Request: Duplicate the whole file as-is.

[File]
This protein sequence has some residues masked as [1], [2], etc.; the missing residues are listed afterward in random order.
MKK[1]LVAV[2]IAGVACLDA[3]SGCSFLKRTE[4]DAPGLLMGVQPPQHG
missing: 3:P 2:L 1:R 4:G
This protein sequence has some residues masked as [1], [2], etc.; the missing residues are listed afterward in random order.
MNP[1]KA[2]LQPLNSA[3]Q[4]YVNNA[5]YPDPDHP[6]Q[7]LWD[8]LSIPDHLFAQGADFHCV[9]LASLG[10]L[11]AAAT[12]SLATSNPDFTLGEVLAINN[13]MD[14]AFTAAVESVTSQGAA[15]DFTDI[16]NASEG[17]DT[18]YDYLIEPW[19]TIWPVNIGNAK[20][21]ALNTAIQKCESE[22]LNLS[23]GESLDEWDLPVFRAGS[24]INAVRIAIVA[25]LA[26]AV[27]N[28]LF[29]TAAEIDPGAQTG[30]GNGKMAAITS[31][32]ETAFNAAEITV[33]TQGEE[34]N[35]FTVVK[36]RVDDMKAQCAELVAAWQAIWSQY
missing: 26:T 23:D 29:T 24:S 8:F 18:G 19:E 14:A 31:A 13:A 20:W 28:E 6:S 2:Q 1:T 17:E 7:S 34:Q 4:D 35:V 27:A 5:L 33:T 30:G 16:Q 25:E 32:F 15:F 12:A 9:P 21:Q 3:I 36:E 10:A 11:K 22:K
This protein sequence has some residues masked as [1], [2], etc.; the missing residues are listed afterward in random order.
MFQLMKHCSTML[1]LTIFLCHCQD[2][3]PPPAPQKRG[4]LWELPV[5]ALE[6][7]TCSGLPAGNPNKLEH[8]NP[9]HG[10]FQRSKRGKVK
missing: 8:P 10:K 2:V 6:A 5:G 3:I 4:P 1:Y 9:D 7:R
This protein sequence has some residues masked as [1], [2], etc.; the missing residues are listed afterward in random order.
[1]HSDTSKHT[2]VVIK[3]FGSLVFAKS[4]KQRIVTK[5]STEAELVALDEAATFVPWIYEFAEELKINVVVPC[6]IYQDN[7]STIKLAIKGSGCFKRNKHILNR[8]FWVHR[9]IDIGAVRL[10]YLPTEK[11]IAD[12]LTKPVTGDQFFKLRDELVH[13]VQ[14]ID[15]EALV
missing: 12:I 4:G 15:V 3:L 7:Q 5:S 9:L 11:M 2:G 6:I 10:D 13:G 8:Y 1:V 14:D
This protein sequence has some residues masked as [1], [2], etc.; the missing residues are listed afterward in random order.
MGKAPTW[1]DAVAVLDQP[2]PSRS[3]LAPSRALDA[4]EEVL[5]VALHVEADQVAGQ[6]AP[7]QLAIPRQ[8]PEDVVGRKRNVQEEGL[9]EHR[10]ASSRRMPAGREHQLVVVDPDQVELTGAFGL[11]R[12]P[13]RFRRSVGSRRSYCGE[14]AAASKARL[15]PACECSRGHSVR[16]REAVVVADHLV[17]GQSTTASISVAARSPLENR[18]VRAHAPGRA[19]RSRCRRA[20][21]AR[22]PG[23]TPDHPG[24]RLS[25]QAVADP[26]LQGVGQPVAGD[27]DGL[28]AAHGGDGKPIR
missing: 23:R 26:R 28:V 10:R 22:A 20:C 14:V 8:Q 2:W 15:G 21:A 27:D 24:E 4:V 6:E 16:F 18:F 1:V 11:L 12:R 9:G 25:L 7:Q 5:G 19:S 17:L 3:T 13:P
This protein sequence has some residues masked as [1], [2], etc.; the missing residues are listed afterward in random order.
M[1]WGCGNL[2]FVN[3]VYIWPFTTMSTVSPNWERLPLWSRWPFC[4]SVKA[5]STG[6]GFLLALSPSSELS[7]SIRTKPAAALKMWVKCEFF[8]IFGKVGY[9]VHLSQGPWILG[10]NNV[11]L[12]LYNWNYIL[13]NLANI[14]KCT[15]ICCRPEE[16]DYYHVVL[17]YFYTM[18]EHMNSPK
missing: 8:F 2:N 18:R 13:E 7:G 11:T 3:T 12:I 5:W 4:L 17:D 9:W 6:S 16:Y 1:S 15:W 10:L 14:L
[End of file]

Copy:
This protein sequence has some residues masked as [1], [2], etc.; the missing residues are listed afterward in random order.
MKK[1]LVAV[2]IAGVACLDA[3]SGCSFLKRTE[4]DAPGLLMGVQPPQHG
missing: 3:P 2:L 1:R 4:G
This protein sequence has some residues masked as [1], [2], etc.; the missing residues are listed afterward in random order.
MNP[1]KA[2]LQPLNSA[3]Q[4]YVNNA[5]YPDPDHP[6]Q[7]LWD[8]LSIPDHLFAQGADFHCV[9]LASLG[10]L[11]AAAT[12]SLATSNPDFTLGEVLAINN[13]MD[14]AFTAAVESVTSQGAA[15]DFTDI[16]NASEG[17]DT[18]YDYLIEPW[19]TIWPVNIGNAK[20][21]ALNTAIQKCESE[22]LNLS[23]GESLDEWDLPVFRAGS[24]INAVRIAIVA[25]LA[26]AV[27]N[28]LF[29]TAAEIDPGAQTG[30]GNGKMAAITS[31][32]ETAFNAAEITV[33]TQGEE[34]N[35]FTVVK[36]RVDDMKAQCAELVAAWQAIWSQY
missing: 26:T 23:D 29:T 24:S 8:F 18:G 19:E 14:A 31:A 13:A 20:W 28:E 6:S 2:Q 1:T 17:E 7:S 34:Q 4:D 35:V 27:A 5:L 33:T 30:G 16:Q 25:E 32:F 15:F 12:A 9:P 21:Q 3:I 36:E 10:A 11:K 22:K
This protein sequence has some residues masked as [1], [2], etc.; the missing residues are listed afterward in random order.
MFQLMKHCSTML[1]LTIFLCHCQD[2][3]PPPAPQKRG[4]LWELPV[5]ALE[6][7]TCSGLPAGNPNKLEH[8]NP[9]HG[10]FQRSKRGKVK
missing: 8:P 10:K 2:V 6:A 5:G 3:I 4:P 1:Y 9:D 7:R
This protein sequence has some residues masked as [1], [2], etc.; the missing residues are listed afterward in random order.
[1]HSDTSKHT[2]VVIK[3]FGSLVFAKS[4]KQRIVTK[5]STEAELVALDEAATFVPWIYEFAEELKINVVVPC[6]IYQDN[7]STIKLAIKGSGCFKRNKHILNR[8]FWVHR[9]IDIGAVRL[10]YLPTEK[11]IAD[12]LTKPVTGDQFFKLRDELVH[13]VQ[14]ID[15]EALV
missing: 12:I 4:G 15:V 3:L 7:Q 5:S 9:L 11:M 2:G 6:I 10:D 13:G 8:Y 1:V 14:D
This protein sequence has some residues masked as [1], [2], etc.; the missing residues are listed afterward in random order.
MGKAPTW[1]DAVAVLDQP[2]PSRS[3]LAPSRALDA[4]EEVL[5]VALHVEADQVAGQ[6]AP[7]QLAIPRQ[8]PEDVVGRKRNVQEEGL[9]EHR[10]ASSRRMPAGREHQLVVVDPDQVELTGAFGL[11]R[12]P[13]RFRRSVGSRRSYCGE[14]AAASKARL[15]PACECSRGHSVR[16]REAVVVADHLV[17]GQSTTASISVAARSPLENR[18]VRAHAPGRA[19]RSRCRRA[20][21]AR[22]PG[23]TPDHPG[24]RLS[25]QAVADP[26]LQGVGQPVAGD[27]DGL[28]AAHGGDGKPIR
missing: 23:R 26:R 28:V 10:R 22:A 20:C 14:V 8:Q 2:W 15:G 21:A 27:D 24:E 4:V 6:E 16:F 18:F 1:V 11:L 12:R 9:G 25:L 7:Q 5:G 19:S 17:L 3:T 13:P
This protein sequence has some residues masked as [1], [2], etc.; the missing residues are listed afterward in random order.
M[1]WGCGNL[2]FVN[3]VYIWPFTTMSTVSPNWERLPLWSRWPFC[4]SVKA[5]STG[6]GFLLALSPSSELS[7]SIRTKPAAALKMWVKCEFF[8]IFGKVGY[9]VHLSQGPWILG[10]NNV[11]L[12]LYNWNYIL[13]NLANI[14]KCT[15]ICCRPEE[16]DYYHVVL[17]YFYTM[18]EHMNSPK
missing: 8:F 2:N 18:R 13:E 7:G 11:T 3:T 12:I 5:W 4:L 17:D 9:W 6:S 16:Y 1:S 15:W 10:L 14:L